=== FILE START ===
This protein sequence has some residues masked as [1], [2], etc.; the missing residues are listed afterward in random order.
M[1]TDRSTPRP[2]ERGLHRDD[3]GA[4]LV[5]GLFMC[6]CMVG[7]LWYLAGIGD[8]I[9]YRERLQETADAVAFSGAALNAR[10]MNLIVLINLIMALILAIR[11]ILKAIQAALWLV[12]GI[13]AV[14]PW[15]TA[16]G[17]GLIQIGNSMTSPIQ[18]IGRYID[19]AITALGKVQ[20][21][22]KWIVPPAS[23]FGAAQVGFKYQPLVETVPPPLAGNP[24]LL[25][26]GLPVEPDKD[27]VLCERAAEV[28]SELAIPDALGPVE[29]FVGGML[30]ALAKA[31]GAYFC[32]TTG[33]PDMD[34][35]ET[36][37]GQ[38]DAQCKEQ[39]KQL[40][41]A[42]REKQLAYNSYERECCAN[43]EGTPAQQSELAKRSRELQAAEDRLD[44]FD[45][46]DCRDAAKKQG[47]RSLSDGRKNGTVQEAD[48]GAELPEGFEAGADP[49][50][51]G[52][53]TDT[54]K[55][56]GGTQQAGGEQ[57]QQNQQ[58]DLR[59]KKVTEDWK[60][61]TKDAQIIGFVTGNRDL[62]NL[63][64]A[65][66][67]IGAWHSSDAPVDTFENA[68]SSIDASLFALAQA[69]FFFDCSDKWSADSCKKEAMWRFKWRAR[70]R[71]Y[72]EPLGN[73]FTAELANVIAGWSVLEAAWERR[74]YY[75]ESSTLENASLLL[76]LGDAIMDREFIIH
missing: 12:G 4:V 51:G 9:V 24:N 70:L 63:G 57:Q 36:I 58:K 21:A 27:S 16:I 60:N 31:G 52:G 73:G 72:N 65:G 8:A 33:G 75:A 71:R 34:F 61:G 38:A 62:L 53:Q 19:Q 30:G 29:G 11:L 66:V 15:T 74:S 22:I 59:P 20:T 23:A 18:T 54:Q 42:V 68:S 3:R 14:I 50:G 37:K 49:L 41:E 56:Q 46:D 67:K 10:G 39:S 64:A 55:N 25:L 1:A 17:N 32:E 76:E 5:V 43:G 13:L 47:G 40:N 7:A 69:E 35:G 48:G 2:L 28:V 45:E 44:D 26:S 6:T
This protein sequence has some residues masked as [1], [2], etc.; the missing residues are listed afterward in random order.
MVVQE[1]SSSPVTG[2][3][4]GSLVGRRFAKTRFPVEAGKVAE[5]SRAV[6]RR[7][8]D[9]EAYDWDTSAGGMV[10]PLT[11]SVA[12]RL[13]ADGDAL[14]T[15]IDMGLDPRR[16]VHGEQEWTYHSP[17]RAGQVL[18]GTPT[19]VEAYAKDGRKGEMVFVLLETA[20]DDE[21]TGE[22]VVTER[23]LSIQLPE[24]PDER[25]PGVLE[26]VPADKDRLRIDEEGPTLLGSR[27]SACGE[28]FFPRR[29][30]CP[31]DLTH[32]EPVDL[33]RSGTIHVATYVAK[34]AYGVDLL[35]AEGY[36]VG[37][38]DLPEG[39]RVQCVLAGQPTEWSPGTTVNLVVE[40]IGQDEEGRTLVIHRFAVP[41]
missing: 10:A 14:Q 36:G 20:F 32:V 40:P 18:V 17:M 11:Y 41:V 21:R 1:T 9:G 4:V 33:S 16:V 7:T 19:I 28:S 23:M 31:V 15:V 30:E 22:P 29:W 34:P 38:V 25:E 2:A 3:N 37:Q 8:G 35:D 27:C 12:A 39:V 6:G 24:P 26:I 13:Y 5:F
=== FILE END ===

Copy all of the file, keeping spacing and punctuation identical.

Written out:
This protein sequence has some residues masked as [1], [2], etc.; the missing residues are listed afterward in random order.
M[1]TDRSTPRP[2]ERGLHRDD[3]GA[4]LV[5]GLFMC[6]CMVG[7]LWYLAGIGD[8]I[9]YRERLQETADAVAFSGAALNAR[10]MNLIVLINLIMALILAIR[11]ILKAIQAALWLV[12]GI[13]AV[14]PW[15]TA[16]G[17]GLIQIGNSMTSPIQ[18]IGRYID[19]AITALGKVQ[20][21][22]KWIVPPAS[23]FGAAQVGFKYQPLVETVPPPLAGNP[24]LL[25][26]GLPVEPDKD[27]VLCERAAEV[28]SELAIPDALGPVE[29]FVGGML[30]ALAKA[31]GAYFC[32]TTG[33]PDMD[34][35]ET[36][37]GQ[38]DAQCKEQ[39]KQL[40][41]A[42]REKQLAYNSYERECCAN[43]EGTPAQQSELAKRSRELQAAEDRLD[44]FD[45][46]DCRDAAKKQG[47]RSLSDGRKNGTVQEAD[48]GAELPEGFEAGADP[49][50][51]G[52][53]TDT[54]K[55][56]GGTQQAGGEQ[57]QQNQQ[58]DLR[59]KKVTEDWK[60][61]TKDAQIIGFVTGNRDL[62]NL[63][64]A[65][66][67]IGAWHSSDAPVDTFENA[68]SSIDASLFALAQA[69]FFFDCSDKWSADSCKKEAMWRFKWRAR[70]R[71]Y[72]EPLGN[73]FTAELANVIAGWSVLEAAWERR[74]YY[75]ESSTLENASLLL[76]LGDAIMDREFIIH
missing: 12:G 4:V 51:G 9:V 24:N 70:L 63:G 57:Q 36:I 58:K 21:A 27:S 16:I 60:N 31:G 52:G 73:G 72:N 65:G 8:A 33:G 75:A 71:R 34:F 61:G 38:A 62:L 53:Q 19:Q 30:G 29:G 11:L 66:V 15:T 74:S 22:I 59:P 20:T 23:A 18:T 54:Q 42:V 68:S 3:R 14:I 50:G 37:K 49:L 41:E 56:Q 46:D 67:K 10:G 39:S 64:A 55:N 25:L 1:A 17:N 32:E 76:E 5:V 43:G 13:L 47:G 40:N 7:A 69:E 35:G 48:G 2:L 28:V 45:E 44:D 26:S 6:T
This protein sequence has some residues masked as [1], [2], etc.; the missing residues are listed afterward in random order.
MVVQE[1]SSSPVTG[2][3][4]GSLVGRRFAKTRFPVEAGKVAE[5]SRAV[6]RR[7][8]D[9]EAYDWDTSAGGMV[10]PLT[11]SVA[12]RL[13]ADGDAL[14]T[15]IDMGLDPRR[16]VHGEQEWTYHSP[17]RAGQVL[18]GTPT[19]VEAYAKDGRKGEMVFVLLETA[20]DDE[21]TGE[22]VVTER[23]LSIQLPE[24]PDER[25]PGVLE[26]VPADKDRLRIDEEGPTLLGSR[27]SACGE[28]FFPRR[29][30]CP[31]DLTH[32]EPVDL[33]RSGTIHVATYVAK[34]AYGVDLL[35]AEGY[36]VG[37][38]DLPEG[39]RVQCVLAGQPTEWSPGTTVNLVVE[40]IGQDEEGRTLVIHRFAVP[41]
missing: 10:A 14:Q 36:G 20:F 32:V 40:P 18:V 17:M 11:Y 41:V 21:R 1:T 9:G 4:V 33:S 16:V 7:T 19:I 28:S 23:M 31:V 15:V 30:E 22:P 29:W 34:P 38:V 25:E 2:A 3:N 37:Q 8:G 35:D 27:C 12:A 39:V 6:G 24:P 26:I 13:Y 5:F